• The best living artist at the moment is Inès Longevial. You all should check out her Instagram where she showcases some of her wonderful art pieces.

  • Art buyers are really stupid, they buy a stupid drawing of something, is worth millions. This is the greatest way to waste your money, art has not no function. Why does a ferrari 350 gto worth less than a piece of paper with some graphite on it. The painting should only cost, as much as the materials cost that it took make it. Like the paint it self cost and paper. Paintings are useless. Why does my kenworth painting poster only cost few bucks but a stupid ramdom rubbish cost millions. Every expensive art buyer is a fucking idiot, they buy something that does not benefit them or anyone. They may as well burn their money. That means i can just draw something random, and make millions. But i wont millions, cuz for weird ass reason. If you have billions, and you dont what to spend it on, then donate it, dont spend it on something worthless.

  • It's funny how people on here don't understand that each time a piece is sold, it is worth more. Depends on who owned it before, how well known it is. Art is an investment. even if you don't "get" art at least understand that it is an investment just like any other. If you buy art from an artist that is not known, there is more risk as the artists work may never be worth more. but It could be worth a million in 10 years. Or a million in 50 years and is can make your family money. You can buy a painting for a million, let it sit in your vault for 50 years and then sell it for 20 million.

  • There are so many reason why a piece of art could be worth something. You can see the ultimate list of reasons here, trust me, it will blow your mind! artpage101.com/why-get-a-painting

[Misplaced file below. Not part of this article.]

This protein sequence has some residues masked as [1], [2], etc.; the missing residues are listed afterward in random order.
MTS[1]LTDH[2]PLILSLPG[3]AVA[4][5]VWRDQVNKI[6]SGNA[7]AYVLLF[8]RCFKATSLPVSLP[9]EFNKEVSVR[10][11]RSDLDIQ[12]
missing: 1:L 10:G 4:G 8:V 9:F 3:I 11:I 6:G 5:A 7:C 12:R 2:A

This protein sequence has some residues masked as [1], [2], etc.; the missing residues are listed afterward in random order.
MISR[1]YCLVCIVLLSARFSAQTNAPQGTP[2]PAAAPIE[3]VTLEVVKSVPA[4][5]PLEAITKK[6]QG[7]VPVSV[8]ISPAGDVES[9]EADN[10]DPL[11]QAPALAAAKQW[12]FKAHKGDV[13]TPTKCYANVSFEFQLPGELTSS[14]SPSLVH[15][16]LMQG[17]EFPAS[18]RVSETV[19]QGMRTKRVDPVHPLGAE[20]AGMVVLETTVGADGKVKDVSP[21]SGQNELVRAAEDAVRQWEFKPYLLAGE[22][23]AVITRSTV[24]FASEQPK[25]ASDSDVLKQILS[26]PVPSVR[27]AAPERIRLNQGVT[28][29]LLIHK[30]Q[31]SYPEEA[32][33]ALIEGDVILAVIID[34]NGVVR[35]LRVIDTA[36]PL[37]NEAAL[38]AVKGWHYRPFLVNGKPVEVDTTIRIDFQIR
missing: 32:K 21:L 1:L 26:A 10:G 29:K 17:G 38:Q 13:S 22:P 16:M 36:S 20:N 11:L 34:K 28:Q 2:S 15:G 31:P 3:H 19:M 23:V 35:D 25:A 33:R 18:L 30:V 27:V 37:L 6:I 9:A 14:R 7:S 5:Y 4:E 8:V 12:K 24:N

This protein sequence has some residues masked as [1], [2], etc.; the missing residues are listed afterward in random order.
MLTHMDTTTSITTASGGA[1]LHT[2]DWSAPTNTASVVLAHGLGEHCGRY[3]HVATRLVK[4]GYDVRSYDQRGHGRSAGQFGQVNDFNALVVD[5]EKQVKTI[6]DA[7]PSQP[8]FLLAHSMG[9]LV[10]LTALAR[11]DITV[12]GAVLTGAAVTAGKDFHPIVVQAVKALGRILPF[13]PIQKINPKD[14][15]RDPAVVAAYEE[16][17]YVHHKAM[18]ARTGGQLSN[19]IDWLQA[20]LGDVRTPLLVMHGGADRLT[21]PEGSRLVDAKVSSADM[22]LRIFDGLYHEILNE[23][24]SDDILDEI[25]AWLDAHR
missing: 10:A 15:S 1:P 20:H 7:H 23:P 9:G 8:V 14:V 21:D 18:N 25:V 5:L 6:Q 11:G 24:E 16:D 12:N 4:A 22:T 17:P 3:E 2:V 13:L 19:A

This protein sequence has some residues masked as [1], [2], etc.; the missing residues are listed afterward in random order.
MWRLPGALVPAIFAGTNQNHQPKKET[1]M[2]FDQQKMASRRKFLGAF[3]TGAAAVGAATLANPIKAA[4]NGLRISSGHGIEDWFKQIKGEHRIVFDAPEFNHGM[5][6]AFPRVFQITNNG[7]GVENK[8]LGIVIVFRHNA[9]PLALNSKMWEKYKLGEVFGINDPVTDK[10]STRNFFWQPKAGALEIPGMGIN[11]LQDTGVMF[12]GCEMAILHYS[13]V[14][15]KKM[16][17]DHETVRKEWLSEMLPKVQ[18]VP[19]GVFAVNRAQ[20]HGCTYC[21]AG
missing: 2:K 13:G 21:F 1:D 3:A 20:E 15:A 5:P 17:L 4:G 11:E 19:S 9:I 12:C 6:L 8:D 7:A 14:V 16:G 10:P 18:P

• Art is more the story behind it. The price is also determined by the auctioneers, its not like picasso decided his art should be billions. Same with banksy. He never wanted his art to be auctioned but people spend a ton of money just for a wall he graffitied on

  • things are changing – people no longer need to go to a museum or a gallery or an art fair in order to see the most current – most recently created art – they now are able shop at home on their personal computer – or in their palms with their smart phones and this makes each computer or smart phone into their own private gallery –

    through the websites that show art online a viewer can become a client instantly – order an artwork in the size and medium that they personally want and by doing this they become co creator of the art that they are purchasing – this makes the art that they have purchased not only valuable because it is what they like but even more unique because it is make to their own personal specifications – and so unlike the perception that many people may have that there are many pieces of the same because many people can purchase the same image online – these pieces purchased according to the specifications of individual purchasers who are co creators of work that they order online are actually unique in that they are made specifically for the person ordering – they are shipped to your home or office or to the person you may be gifting the piece to where they can be viewed in the specific environment that they will be showing in and then the work has a 30 day money back guarantee so if for any reason the person ordering them is not completely satisfied – the art can be returned and the money returned –

    this is the most efficient and cost effective – time efficient and profound way of purchasing art in today's world without the added expense of the gallery – museum – fair costs added on for the purchaser to pay over the true value of the art that they are to take possession of – and in addition the provenance of the piece that is ordered is assured – since it was actually made for the individual that purchased it –

  • I really think this is foolish. Its just rich people throwing away their money. Its ok if it is really old and by great artists but they sell plain art at such high costs what rubbish is this. I really think it is just stupid and waste of money.

  • I sometimes when people treat art to something worth more than life rather than as lesson form of interpretation from painter point of life